No early retirement: Jodie Tierney also addressed Judge Cook, asking for leniency.
She said she thinks about "what I could have done differently" to change what happened, adding she failed her family, friends and others.
But she said she's learned her lesson and told the judge, "You'll never have to see me again. ... I've paid dearly every day since."
Jodie Tierney said she's "excelled at my career," but that her criminal charges led to her insurance license being suspended for at least two years. She said her family savings has been "decimated."
"Any hope for an early retirement is no longer possible," she said.
More than 20 people filed letters of support to the court on Jodie Tierney's behalf, according to attorney Bare, who said it speaks volumes "about her character."
Could've been Tierney sons: While handing down the sentences, Cook said the Tierneys should get down on their hands and knees and give thanks daily that it wasn't one of their own sons who died, "because neither of them did anything to prevent that from happening."
"Was it vanity? Or wanting to be a popular parent?" the judge wondered. "I'm at a loss to understand."
Cook said the sentence she fashioned for Jodie Tierney took into account "the number of minors who were exposed to danger" by the defendant's actions.
After sentencing, Cook ordered sheriff's deputies to immediately take Jodie Tierney into custody to begin serving her sentence.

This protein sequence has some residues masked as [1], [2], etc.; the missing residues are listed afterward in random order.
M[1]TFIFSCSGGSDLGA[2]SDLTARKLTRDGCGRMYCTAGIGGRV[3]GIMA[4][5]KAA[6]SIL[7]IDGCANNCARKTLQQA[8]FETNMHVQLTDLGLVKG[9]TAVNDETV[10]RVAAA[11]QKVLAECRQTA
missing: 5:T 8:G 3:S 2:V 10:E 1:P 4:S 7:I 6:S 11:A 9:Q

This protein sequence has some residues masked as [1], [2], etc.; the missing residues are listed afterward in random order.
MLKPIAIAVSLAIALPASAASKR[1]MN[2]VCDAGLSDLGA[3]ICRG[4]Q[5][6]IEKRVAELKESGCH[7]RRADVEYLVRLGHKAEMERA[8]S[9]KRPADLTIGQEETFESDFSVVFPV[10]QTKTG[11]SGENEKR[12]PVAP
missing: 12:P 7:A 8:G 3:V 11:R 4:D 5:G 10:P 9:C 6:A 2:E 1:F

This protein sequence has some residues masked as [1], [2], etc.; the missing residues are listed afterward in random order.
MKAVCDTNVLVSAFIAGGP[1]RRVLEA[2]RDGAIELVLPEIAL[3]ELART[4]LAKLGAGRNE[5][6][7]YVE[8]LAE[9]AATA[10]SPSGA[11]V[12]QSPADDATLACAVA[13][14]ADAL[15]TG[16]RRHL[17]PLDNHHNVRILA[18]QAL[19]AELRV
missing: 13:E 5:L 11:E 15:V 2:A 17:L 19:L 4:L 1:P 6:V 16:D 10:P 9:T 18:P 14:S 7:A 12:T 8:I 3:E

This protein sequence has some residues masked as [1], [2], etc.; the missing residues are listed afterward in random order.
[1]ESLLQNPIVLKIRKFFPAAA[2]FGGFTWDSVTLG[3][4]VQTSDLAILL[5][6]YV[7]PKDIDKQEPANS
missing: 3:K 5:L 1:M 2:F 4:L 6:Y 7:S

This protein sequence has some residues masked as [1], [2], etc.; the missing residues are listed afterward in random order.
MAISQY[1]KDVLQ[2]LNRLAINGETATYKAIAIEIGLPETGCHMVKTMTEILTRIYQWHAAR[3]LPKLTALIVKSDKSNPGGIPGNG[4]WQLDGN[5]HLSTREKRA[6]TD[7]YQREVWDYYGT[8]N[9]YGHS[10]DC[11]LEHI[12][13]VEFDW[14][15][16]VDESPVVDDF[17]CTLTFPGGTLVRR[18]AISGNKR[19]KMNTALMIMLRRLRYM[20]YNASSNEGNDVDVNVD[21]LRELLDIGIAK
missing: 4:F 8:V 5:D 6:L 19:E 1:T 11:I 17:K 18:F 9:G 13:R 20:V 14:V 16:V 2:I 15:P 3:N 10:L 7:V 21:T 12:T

The background: Stone and Nick were killed shortly after 7 p.m. June 16, 2015, when Stone lost control of his SUV, which flipped, slammed into a utility pole and burst into flames on Slab Road in Lower Chanceford Township, just minutes from Stone's home.
They were on their way to Stone's house from the Tierney home, where they spent the day hanging out, swimming and drinking, according to prosecution testimony.
Bare, the defense attorney, told The York Dispatch on Tuesday that he's heard some of the teens who partied at the Tierney home are still drinking underage. He said he hopes those teens realize the dangers and stop.
Barker has said the teen drinking parties at the Tierney home were "ragers."
From December 2014 to June 2015, there was vomiting, passing out and one occasion of bed-wetting, he said. One young man was body-slammed by a friend for trying to inappropriately touch girls, he said.
One of the young men became so drunk on rum he was unresponsive and literally had to be carried to his father's car, according to testimony, but still the Tierneys didn't alert any parents.
Barker has called Jodie Tierney's inaction "the epitome of indifference" toward the teens and scoffed at her assertion that she had no idea all that drinking was going on in her home.
— Reach Liz Evans Scolforo at email@example.com or on Twitter at @LizScolforoYD.